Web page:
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Bassist, trombonist and producer Mark Perna regularly performs regionally with some of the finest performers in Pittsburgh and the surrounding areas and has performed with some of the finest performers in the world including Richie Cole, Emily Remler, Walt Harper, Reggie Watkins, Rodger Ryan, Matt Parker, Joshua Breakstone, Ron Affif, Leslie Smith and Don Aliquo.
He began playing bass in Richie Cole’s Alto Madness Orchestra rehearsal band in the Fall of 2014 which began a musical relationship that has included hundreds of gigs and recordings and many hours of road travel. Perna reports that there are worse things in life than being trapped in a car for hours at a time with a genuine jazz legend who has millions of great stories. In 2015, he began producing new recordings for the now named Pittsburgh Alto Madness Orchestra. The Orchestra currently consists of Reggie Watkins-trombone, Rick Matt-tenor saxophonist, J.D. Chaisson-trumpet (who are collectively known as the Steel Town Horns and can be heard backing up touring bands all over the country), Vince Taglieri-drums, Eric Susoeff-guitar, Patrick Whitehead-piano with Perna on bass. From February through November 2015, the Orchestra recorded enough material for three CDs. The first of which, “The Many Minds of Richie Cole”, is scheduled for a late 2016 local release and a national release in 2017. The as yet untitled second album is currently in the mixing process. In September 2015, the Steel Town Horns received a gig offer for a date corresponding with a scheduled Orchestra recording session. Perna told them to take the gig and then used the time to record Richie with the Pittsburgh Alto Madness Orchestra’s rhythm section minus Whitehead. Perna reports there was no plan going into the session and, in fact, it was expected that the recordings would go into the archives for some future use. After the session, Perna noticed three things: 1. 8 of the 11 songs recorded that night were ballads, 2. the band, working without any pressure, played their asses off and 3. after a quick check of Cole’s discography discovered that Cole had never released a dedicated ballads album. Perna approached Cole with the idea of releasing the quartet recording as a dedicated ballads album; an idea that Cole readily agreed to. Before the next Orchestra recording session, the band recorded three more ballads and Richie Cole Plays Ballads & Love Songs, which is soon to be released on the Richie Cole Presents label was complete. In addition to being Cole’s first ballads album, it is also the first album that he’s made with only a guitar for the chordal instrument; a choice that lends a delicate poignancy to the recording.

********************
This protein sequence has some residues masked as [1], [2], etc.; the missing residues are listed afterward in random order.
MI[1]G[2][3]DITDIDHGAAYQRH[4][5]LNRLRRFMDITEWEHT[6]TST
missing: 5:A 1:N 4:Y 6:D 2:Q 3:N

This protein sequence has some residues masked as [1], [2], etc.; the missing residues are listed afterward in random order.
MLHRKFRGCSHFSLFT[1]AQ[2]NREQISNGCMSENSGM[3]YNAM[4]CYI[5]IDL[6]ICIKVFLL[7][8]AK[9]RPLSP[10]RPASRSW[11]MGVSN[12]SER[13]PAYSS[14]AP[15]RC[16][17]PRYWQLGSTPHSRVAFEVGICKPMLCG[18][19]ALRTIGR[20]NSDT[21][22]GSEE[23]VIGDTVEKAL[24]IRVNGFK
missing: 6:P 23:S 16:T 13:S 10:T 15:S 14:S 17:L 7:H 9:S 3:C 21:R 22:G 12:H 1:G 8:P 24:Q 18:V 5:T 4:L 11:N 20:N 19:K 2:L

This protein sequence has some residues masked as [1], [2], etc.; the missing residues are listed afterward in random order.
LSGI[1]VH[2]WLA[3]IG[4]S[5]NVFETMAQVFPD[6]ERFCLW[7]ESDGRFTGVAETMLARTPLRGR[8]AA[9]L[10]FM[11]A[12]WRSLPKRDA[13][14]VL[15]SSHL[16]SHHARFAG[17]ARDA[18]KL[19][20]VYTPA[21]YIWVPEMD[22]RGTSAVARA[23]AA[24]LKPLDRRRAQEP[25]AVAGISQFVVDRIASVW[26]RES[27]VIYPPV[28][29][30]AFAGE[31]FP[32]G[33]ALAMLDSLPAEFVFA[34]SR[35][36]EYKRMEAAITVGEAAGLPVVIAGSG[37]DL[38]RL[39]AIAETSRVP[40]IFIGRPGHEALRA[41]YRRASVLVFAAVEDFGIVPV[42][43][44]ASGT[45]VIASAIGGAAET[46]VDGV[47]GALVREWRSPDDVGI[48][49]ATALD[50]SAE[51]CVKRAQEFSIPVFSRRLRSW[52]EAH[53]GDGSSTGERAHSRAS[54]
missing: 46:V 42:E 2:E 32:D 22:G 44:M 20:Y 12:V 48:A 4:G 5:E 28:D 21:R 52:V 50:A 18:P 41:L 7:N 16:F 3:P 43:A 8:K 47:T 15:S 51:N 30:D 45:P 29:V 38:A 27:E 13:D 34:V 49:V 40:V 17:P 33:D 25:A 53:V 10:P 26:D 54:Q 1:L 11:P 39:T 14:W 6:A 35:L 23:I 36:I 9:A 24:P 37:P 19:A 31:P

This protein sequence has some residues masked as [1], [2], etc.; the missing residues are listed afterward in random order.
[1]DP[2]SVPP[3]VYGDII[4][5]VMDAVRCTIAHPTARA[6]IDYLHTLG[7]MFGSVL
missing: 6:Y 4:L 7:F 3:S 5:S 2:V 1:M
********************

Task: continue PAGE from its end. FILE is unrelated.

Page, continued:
Richie started playing alto saxophone when he was 10 years old in his home town of Trenton, New Jersey. Influenced by Sonny Rollins and Charlie Parker, Cole’s talent and dedication won him a full scholarship from Downbeat Magazine to the Berklee School of Music in Boston.
His professional career began in 1969 when he joined the Buddy Rich Big Band. And after stints with the Lionel Hampton Big Band and the Doc Severinsen Big Band, Cole formed his own quintet and toured worldwide, doing a great deal to popularize bebop and his own “Alto Madness” style in the 70’s and early 80’s.
Cole has performed and recorded with the great vocalese artist Eddie Jefferson, the Manhattan Transfer, Bobby Enriquez, Freddie Hubbard, Sonny Stitt, Art Pepper, Tom Waits, Boots Randolph, and Nancy Wilson, to name just a few of his musical collaborations. Notably, Cole has performed at the Village Vanguard and Carnegie Hall as well as gave a command performance for the Queen of England.
Cole has recorded over 50 albums and CDs, including his top hit album “Hollywood Madness” (1979 Muse Records) and his tribute album to Leonard Bernstein, “Richie Cole Plays West Side Story” (1997 Music Masters Jazz). A prolific composer, Cole also finds time to arrange for full big bands, symphony orchestras and frequent performances at jazz festivals worldwide. Moreover, he enjoys sharing his love of music with younger generations and is active recording, touring and presenting university master classes.
Cole was appointed to the Board of the National Jazz Service Organization and the Board for the National Endowment for the Arts where he served as chairman for one year. He is also a charter member of the International Association of Jazz Educators. In 2005 he was awarded the State of California Congressional Certificate of Lifetime Achievement in Jazz on behalf of the Temecula Jazz Society. Richie Cole is recognized worldwide for the sweet sounds of his alto saxophone and the creativity behind his Alto Madness Orchestra.
The Alto Madness Orchestra was developed by Cole in the early 90’s and its continuing popularity is proof of its uniqueness. As Richie explains, “The idea of the Orchestra is the concept and sound of an eighteen-piece big band using only seven instruments, four of which are horns. Not only does this have the big band ensemble sound, it also allows us plenty of room for improvisation as if we were in a quartet setting.”